In 1945 Mulaha was transferred to Kipkelion (then known as Lumbwa). This eventually became his permanent place of residence, well beyond his tenure with the post office. Moreover, it was here that fundamental changes that were to drastically alter the rest of his life took place. He worked with the post office at Kipkelion from 1945 to 1949 before being posted to Kericho for the two years (1950 to 1951).
Over a period of time, he had established himself so firmly at Kipkelion that when he was transferred to Kericho, he opted to continue living in Kipkelion, and commute to Kericho. When he arrived in Kipkelion in 1945, he was assigned the position of assistant postmaster, with special duties in the telephone section. He steadily established himself in the work there and eventually ended up being elevated to the position of full postmaster of the station. However, after a radical change in his spiritual orientation, Mulaha felt that he should quit his job with the post office and enter full time Christian ministry instead. He tendered his resignation in August of 1951 but was not finally released until October of that year.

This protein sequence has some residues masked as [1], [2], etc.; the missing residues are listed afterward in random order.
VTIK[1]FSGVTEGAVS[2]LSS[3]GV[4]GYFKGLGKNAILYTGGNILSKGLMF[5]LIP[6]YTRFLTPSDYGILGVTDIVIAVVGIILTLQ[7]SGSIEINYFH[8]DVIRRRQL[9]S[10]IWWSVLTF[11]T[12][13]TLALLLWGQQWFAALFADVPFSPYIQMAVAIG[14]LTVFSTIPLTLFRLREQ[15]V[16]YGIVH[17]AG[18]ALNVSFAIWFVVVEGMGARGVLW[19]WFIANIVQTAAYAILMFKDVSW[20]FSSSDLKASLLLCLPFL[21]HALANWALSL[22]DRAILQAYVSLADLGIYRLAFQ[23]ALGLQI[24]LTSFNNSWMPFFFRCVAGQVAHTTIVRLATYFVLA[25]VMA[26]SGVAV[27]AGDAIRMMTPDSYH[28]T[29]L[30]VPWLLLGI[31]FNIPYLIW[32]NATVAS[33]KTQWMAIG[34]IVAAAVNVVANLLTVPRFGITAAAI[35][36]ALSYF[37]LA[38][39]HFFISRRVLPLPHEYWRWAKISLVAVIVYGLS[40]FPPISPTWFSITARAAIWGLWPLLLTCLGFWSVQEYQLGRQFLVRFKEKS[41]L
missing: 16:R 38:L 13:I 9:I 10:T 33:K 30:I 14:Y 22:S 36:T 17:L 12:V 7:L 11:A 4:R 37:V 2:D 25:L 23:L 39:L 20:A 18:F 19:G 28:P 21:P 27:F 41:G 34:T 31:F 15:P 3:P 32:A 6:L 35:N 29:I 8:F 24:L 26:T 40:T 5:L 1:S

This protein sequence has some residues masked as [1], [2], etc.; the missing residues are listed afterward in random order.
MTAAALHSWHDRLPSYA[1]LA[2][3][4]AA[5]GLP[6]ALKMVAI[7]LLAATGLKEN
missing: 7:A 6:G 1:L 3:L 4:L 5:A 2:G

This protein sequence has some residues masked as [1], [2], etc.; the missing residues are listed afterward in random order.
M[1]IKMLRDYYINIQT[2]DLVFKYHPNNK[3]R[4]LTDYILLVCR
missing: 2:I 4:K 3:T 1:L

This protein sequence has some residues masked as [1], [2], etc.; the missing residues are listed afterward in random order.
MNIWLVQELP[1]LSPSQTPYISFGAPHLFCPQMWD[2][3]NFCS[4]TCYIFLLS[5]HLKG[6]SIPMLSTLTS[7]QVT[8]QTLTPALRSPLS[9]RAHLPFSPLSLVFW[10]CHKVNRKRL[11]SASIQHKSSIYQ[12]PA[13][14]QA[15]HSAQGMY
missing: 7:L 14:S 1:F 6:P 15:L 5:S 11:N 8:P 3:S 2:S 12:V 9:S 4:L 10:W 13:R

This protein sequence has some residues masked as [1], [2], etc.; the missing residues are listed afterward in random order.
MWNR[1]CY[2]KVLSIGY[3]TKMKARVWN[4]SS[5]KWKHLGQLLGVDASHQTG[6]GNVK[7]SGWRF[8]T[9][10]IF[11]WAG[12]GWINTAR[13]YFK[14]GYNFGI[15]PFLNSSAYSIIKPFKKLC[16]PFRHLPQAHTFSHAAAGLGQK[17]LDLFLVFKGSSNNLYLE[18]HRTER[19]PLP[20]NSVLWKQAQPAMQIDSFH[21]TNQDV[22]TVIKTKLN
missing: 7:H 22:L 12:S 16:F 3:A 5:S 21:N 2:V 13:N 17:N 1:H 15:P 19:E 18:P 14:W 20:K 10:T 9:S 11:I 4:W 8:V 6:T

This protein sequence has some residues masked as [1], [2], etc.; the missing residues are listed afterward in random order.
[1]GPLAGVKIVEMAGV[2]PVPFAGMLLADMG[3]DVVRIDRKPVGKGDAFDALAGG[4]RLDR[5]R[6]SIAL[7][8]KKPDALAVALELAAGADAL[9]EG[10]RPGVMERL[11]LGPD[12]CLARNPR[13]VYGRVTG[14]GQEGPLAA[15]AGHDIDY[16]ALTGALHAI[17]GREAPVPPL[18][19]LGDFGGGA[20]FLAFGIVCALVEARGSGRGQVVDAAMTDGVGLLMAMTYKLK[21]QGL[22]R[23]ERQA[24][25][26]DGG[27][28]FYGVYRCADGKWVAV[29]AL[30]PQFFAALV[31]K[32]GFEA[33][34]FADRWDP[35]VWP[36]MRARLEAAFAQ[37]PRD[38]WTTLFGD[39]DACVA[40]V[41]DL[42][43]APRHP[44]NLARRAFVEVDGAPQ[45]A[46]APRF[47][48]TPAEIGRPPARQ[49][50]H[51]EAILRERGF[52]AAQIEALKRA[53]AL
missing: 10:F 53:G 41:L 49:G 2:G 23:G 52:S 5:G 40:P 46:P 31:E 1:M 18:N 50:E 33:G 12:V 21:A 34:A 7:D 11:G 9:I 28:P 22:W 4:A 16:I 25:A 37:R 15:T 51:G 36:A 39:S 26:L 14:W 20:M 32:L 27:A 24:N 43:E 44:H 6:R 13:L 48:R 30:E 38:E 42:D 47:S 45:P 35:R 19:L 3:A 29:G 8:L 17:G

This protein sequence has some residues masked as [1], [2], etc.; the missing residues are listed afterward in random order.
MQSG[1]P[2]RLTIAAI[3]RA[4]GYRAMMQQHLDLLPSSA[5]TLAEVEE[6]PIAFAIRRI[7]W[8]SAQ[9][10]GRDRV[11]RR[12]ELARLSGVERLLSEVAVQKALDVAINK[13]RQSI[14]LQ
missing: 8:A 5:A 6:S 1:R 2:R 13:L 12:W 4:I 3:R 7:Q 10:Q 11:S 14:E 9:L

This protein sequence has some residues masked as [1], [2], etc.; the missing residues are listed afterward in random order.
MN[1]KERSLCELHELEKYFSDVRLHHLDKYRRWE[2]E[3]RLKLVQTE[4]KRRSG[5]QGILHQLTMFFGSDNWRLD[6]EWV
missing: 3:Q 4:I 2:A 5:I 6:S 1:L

Marriage and Family Life
Mulaha married Miriam Athieno in October of 1946. The wedding ceremony took place at the Anglican Church at Regea, Gem. Through this marriage, God blessed them with nine children, five girls and four boys. These were Pamela, Florence, Ruth, Debbie, Timothy, Esther, Sammy, Stephen, and Philip. 
Shortly after their marriage, the Mulahas established their home in Kipkelion. Soon, Mrs. Mulaha, a trained teacher by career, began teaching in Kipkelion, and continued to do so with distinction until her retirement in the early 1980s. While carrying on her duties as a school teacher, Mrs. Mulaha worked hand in hand with Mulaha in his Christian ministry. Their endeavors were so intertwined in this regard, and her contribution so signal, that those who were not aware that she was a schoolteacher would have assumed that she was in full-time Christian work with Mulaha.